I'm trying to get some info from MaxIm because in one of their updates some time ago they changed the active star detection area, for lack of a better term, for the guide chip. It went from some unknown boundary to a new smaller boundary where the guide star will be detected by MaxIm. Seems it use to be small like maybe 5 pixels. By boundary I mean like an invisible rectangle that the guide star must be in before MaxIm will see and use it. I use to calibrate by picking a star at a PA0, east of the meridian, and as close to DEC 0 as possible. I'd position my guide star in the far upper left corner because the calibration for me would move the star from the upper left across to the right, back again , and then down, and back. I set both my move times (X & Y) to move the star as far as I could down (Y) without going off the chip. This was done to run out any possible backlash and usually gave a very accurate calibration that would not be changed for years short of a change in equipment.

Now that active guide window has shrunk and I can't seem to find the dimensions so I can draw a inner rectangle to be sure the star is usable. Of course center is ideal but not always possible when framing the target. The issue comes into play when your guiding is set to dither. I've had a series start and get multiple images but with the dither set to -1 in Scheduler targets I have no idea which way or how much that star may move and I'm suspecting that it may be enough at times to move it out of the active area of the usable guider chip. What I'm saying is I think it's possible to have multiple guiding failures of the same target that you may already have some images taken of and not have any idea why unless you stay up all night and watch the process.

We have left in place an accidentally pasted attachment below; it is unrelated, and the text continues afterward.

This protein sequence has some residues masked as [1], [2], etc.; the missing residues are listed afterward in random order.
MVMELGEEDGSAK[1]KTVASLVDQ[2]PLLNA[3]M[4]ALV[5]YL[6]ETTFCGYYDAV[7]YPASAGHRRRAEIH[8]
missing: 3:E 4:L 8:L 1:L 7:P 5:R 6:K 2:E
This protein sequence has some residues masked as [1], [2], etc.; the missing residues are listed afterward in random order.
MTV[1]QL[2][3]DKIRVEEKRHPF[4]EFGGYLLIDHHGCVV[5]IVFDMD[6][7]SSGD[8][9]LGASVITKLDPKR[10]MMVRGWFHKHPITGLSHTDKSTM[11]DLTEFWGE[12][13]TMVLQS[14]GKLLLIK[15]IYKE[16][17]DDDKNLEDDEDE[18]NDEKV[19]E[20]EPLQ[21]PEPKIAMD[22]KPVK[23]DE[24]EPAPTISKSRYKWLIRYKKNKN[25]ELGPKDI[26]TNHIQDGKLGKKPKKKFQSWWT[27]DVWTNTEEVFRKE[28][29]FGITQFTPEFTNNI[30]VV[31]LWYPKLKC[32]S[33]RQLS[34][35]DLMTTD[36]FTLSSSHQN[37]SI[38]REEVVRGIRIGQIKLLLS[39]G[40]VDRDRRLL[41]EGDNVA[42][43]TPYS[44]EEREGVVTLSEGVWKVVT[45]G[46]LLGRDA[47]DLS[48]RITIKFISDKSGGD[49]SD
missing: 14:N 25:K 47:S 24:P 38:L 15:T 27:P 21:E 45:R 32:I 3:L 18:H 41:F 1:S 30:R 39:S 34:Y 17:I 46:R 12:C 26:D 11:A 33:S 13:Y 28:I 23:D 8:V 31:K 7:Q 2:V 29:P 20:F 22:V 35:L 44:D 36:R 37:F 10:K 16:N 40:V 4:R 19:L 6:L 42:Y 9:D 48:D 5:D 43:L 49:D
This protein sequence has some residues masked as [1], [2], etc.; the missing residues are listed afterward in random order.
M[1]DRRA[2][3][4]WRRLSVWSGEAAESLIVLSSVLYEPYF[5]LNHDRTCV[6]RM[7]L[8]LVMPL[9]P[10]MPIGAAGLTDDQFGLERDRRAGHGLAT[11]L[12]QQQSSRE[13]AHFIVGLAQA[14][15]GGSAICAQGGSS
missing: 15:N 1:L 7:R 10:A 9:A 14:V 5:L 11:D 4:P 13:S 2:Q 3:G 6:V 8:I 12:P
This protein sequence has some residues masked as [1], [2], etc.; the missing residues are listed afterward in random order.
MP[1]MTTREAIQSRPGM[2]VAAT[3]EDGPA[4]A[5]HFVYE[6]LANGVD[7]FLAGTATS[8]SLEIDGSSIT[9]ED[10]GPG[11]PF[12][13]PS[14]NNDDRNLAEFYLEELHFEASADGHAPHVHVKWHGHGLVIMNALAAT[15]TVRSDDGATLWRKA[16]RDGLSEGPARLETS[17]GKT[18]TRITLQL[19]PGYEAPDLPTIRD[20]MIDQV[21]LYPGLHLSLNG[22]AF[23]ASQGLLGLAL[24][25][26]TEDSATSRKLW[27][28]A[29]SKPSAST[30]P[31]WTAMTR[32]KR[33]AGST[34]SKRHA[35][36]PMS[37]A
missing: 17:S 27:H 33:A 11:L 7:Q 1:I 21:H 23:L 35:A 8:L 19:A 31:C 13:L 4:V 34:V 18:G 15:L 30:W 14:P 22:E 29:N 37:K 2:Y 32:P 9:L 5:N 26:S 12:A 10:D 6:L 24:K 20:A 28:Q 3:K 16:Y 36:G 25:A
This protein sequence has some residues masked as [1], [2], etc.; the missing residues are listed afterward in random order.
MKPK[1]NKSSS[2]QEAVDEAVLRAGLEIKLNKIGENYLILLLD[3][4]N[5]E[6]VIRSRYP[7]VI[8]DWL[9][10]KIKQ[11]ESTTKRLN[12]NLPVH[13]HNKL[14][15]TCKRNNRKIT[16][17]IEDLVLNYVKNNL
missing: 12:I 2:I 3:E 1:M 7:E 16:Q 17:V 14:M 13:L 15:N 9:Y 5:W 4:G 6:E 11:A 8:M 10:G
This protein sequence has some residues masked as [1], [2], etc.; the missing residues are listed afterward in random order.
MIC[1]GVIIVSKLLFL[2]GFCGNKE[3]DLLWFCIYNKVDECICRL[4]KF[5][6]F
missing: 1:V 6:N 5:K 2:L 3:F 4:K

Now maybe I need to get a better understanding on how dithering works so I can control this better and not accidently go outside the active detection area of the guide chip or not use the dithering option when setting targets up. I usually have large sets of data to process so the combine methods would take care of the outlier artifacts I would think. But it would be good to understand this better and use the best method.